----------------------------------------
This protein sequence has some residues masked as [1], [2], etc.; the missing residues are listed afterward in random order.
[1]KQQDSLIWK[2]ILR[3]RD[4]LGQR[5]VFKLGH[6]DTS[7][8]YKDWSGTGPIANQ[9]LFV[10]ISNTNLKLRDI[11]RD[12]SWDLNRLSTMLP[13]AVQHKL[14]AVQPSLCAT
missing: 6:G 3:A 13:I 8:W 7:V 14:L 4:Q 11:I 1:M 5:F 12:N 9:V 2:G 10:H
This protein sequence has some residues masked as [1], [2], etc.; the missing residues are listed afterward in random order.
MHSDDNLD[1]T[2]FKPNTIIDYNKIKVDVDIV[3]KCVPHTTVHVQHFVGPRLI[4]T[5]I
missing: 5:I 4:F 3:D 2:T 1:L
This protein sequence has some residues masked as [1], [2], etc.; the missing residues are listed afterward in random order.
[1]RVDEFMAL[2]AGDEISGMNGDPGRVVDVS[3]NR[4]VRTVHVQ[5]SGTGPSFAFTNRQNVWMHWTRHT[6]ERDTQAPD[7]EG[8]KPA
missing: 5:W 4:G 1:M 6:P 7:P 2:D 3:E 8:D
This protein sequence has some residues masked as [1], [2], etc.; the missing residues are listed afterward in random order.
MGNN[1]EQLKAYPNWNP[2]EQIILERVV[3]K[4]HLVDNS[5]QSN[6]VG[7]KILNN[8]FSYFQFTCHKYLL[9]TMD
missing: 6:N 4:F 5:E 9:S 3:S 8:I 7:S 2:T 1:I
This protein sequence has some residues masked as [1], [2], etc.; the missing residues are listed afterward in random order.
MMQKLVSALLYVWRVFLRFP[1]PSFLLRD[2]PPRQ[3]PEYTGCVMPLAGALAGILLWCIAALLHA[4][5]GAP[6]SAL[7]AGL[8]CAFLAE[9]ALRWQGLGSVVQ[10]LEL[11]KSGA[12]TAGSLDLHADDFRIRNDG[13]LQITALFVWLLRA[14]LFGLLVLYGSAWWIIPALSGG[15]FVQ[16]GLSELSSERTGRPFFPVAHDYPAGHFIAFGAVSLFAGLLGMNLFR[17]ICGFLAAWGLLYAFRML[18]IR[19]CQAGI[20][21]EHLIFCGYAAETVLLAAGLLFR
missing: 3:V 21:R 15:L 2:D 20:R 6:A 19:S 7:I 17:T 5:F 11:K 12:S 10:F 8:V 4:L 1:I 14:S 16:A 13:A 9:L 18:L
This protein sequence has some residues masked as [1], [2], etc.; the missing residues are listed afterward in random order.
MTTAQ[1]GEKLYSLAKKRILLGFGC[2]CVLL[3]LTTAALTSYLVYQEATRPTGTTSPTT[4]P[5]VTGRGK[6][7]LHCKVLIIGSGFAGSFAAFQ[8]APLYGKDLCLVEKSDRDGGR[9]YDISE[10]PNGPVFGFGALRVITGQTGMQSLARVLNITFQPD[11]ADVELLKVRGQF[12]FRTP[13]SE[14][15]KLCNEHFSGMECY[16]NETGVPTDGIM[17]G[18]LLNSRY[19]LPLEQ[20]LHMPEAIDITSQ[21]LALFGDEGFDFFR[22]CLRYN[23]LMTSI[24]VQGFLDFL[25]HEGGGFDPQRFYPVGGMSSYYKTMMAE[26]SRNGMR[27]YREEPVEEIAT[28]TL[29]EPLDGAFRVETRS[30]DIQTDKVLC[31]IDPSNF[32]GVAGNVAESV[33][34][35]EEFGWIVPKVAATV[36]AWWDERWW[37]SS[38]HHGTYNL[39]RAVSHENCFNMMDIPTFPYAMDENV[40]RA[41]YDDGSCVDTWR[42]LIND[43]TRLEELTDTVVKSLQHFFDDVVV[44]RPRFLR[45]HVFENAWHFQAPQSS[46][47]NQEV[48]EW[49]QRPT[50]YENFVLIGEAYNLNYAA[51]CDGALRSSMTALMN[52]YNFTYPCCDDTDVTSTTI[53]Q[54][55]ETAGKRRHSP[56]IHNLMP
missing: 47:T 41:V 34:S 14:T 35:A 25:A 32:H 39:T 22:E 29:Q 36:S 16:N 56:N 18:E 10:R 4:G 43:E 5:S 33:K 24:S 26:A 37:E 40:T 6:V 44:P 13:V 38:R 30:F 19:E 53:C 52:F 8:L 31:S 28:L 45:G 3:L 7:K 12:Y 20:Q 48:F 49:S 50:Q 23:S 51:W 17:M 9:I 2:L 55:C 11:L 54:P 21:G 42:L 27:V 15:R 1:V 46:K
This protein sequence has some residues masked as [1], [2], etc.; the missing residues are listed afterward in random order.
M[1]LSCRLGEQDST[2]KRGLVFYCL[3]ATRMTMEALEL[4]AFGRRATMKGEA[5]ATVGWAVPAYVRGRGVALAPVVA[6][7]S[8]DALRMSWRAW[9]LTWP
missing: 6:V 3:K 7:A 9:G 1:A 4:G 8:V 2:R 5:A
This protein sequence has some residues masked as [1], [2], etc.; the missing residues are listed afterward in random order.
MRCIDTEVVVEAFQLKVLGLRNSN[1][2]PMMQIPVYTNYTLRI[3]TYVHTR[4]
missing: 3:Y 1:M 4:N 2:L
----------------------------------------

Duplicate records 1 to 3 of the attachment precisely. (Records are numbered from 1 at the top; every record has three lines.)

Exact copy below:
This protein sequence has some residues masked as [1], [2], etc.; the missing residues are listed afterward in random order.
[1]KQQDSLIWK[2]ILR[3]RD[4]LGQR[5]VFKLGH[6]DTS[7][8]YKDWSGTGPIANQ[9]LFV[10]ISNTNLKLRDI[11]RD[12]SWDLNRLSTMLP[13]AVQHKL[14]AVQPSLCAT
missing: 6:G 3:A 13:I 8:W 7:V 14:L 4:Q 11:I 1:M 5:F 12:N 9:V 2:G 10:H
This protein sequence has some residues masked as [1], [2], etc.; the missing residues are listed afterward in random order.
MHSDDNLD[1]T[2]FKPNTIIDYNKIKVDVDIV[3]KCVPHTTVHVQHFVGPRLI[4]T[5]I
missing: 5:I 4:F 3:D 2:T 1:L
This protein sequence has some residues masked as [1], [2], etc.; the missing residues are listed afterward in random order.
[1]RVDEFMAL[2]AGDEISGMNGDPGRVVDVS[3]NR[4]VRTVHVQ[5]SGTGPSFAFTNRQNVWMHWTRHT[6]ERDTQAPD[7]EG[8]KPA
missing: 5:W 4:G 1:M 6:P 7:P 2:D 3:E 8:D